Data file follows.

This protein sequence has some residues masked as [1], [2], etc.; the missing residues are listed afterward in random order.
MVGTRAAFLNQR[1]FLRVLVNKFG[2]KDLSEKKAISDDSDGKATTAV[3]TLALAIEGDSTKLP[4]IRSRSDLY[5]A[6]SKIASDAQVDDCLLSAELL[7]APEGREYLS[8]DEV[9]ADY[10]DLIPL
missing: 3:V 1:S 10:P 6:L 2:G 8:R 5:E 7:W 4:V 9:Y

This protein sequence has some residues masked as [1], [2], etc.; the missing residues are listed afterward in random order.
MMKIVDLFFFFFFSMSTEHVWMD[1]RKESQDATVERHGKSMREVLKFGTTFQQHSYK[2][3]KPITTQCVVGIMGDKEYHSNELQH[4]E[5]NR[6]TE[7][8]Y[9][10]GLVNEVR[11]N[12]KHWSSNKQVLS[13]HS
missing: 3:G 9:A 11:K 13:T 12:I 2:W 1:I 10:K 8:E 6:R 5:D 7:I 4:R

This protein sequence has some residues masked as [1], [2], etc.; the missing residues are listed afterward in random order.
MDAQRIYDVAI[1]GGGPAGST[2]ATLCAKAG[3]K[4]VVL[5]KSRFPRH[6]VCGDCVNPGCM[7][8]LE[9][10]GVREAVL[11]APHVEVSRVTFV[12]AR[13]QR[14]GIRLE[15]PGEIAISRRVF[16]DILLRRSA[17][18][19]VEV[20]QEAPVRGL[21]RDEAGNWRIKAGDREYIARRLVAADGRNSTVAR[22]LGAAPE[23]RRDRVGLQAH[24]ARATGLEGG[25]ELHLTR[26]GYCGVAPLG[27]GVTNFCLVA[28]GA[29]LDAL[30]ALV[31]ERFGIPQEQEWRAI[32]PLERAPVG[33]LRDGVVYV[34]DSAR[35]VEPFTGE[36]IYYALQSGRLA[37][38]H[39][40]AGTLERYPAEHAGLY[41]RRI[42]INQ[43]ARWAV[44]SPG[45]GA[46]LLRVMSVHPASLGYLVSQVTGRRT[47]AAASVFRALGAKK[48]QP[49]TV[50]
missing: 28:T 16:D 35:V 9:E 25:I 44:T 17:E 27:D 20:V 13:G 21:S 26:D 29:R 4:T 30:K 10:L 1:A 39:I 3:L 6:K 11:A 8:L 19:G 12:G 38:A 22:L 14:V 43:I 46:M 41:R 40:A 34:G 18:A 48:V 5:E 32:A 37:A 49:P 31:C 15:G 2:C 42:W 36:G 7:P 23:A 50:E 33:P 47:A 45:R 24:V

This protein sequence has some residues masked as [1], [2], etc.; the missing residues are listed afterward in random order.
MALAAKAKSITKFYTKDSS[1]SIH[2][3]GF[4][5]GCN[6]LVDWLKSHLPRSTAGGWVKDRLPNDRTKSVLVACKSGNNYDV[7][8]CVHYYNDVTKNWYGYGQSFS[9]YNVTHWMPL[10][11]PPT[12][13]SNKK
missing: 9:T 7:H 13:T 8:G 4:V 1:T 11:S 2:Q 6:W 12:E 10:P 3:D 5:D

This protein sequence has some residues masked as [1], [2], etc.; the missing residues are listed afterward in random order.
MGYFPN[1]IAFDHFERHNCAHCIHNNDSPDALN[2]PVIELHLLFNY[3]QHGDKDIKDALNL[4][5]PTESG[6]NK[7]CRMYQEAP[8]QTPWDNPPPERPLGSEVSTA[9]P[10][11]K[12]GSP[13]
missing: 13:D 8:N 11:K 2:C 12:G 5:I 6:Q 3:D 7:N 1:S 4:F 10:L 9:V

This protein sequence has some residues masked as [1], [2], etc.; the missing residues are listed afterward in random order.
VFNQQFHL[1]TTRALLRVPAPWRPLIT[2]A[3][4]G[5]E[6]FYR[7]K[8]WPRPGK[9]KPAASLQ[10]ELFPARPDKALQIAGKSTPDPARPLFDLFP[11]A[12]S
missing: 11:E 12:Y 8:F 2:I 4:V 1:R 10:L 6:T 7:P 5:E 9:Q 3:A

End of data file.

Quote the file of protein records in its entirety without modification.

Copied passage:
This protein sequence has some residues masked as [1], [2], etc.; the missing residues are listed afterward in random order.
MVGTRAAFLNQR[1]FLRVLVNKFG[2]KDLSEKKAISDDSDGKATTAV[3]TLALAIEGDSTKLP[4]IRSRSDLY[5]A[6]SKIASDAQVDDCLLSAELL[7]APEGREYLS[8]DEV[9]ADY[10]DLIPL
missing: 3:V 1:S 10:P 6:L 2:G 8:R 5:E 7:W 4:V 9:Y

This protein sequence has some residues masked as [1], [2], etc.; the missing residues are listed afterward in random order.
MMKIVDLFFFFFFSMSTEHVWMD[1]RKESQDATVERHGKSMREVLKFGTTFQQHSYK[2][3]KPITTQCVVGIMGDKEYHSNELQH[4]E[5]NR[6]TE[7][8]Y[9][10]GLVNEVR[11]N[12]KHWSSNKQVLS[13]HS
missing: 3:G 9:A 11:K 13:T 12:I 2:W 1:I 10:K 8:E 6:R 5:D 7:I 4:R

This protein sequence has some residues masked as [1], [2], etc.; the missing residues are listed afterward in random order.
MDAQRIYDVAI[1]GGGPAGST[2]ATLCAKAG[3]K[4]VVL[5]KSRFPRH[6]VCGDCVNPGCM[7][8]LE[9][10]GVREAVL[11]APHVEVSRVTFV[12]AR[13]QR[14]GIRLE[15]PGEIAISRRVF[16]DILLRRSA[17][18][19]VEV[20]QEAPVRGL[21]RDEAGNWRIKAGDREYIARRLVAADGRNSTVAR[22]LGAAPE[23]RRDRVGLQAH[24]ARATGLEGG[25]ELHLTR[26]GYCGVAPLG[27]GVTNFCLVA[28]GA[29]LDAL[30]ALV[31]ERFGIPQEQEWRAI[32]PLERAPVG[33]LRDGVVYV[34]DSAR[35]VEPFTGE[36]IYYALQSGRLA[37][38]H[39][40]AGTLERYPAEHAGLY[41]RRI[42]INQ[43]ARWAV[44]SPG[45]GA[46]LLRVMSVHPASLGYLVSQVTGRRT[47]AAASVFRALGAKK[48]QP[49]TV[50]
missing: 28:T 16:D 35:V 9:E 25:I 44:T 17:E 27:D 20:V 13:G 21:S 26:D 29:R 4:T 30:K 10:L 1:A 39:I 3:L 6:K 11:A 8:L 19:G 12:G 38:A 22:L 14:V 43:I 46:M 41:R 40:A 34:G 18:A 48:V 5:E 32:A 37:A 49:P 31:C 15:G 2:C 42:W 36:G 7:P 23:A 50:E 33:P 47:A 45:R 24:V

This protein sequence has some residues masked as [1], [2], etc.; the missing residues are listed afterward in random order.
MALAAKAKSITKFYTKDSS[1]SIH[2][3]GF[4][5]GCN[6]LVDWLKSHLPRSTAGGWVKDRLPNDRTKSVLVACKSGNNYDV[7][8]CVHYYNDVTKNWYGYGQSFS[9]YNVTHWMPL[10][11]PPT[12][13]SNKK
missing: 9:T 7:H 13:T 8:G 4:V 1:T 11:S 2:Q 6:W 12:E 10:P 3:D 5:D

This protein sequence has some residues masked as [1], [2], etc.; the missing residues are listed afterward in random order.
MGYFPN[1]IAFDHFERHNCAHCIHNNDSPDALN[2]PVIELHLLFNY[3]QHGDKDIKDALNL[4][5]PTESG[6]NK[7]CRMYQEAP[8]QTPWDNPPPERPLGSEVSTA[9]P[10][11]K[12]GSP[13]
missing: 13:D 8:N 11:K 2:C 12:G 5:I 6:Q 3:D 7:N 1:S 4:F 10:L 9:V

This protein sequence has some residues masked as [1], [2], etc.; the missing residues are listed afterward in random order.
VFNQQFHL[1]TTRALLRVPAPWRPLIT[2]A[3][4]G[5]E[6]FYR[7]K[8]WPRPGK[9]KPAASLQ[10]ELFPARPDKALQIAGKSTPDPARPLFDLFP[11]A[12]S
missing: 11:E 12:Y 8:F 2:I 4:V 1:R 10:L 6:T 7:P 5:E 9:Q 3:A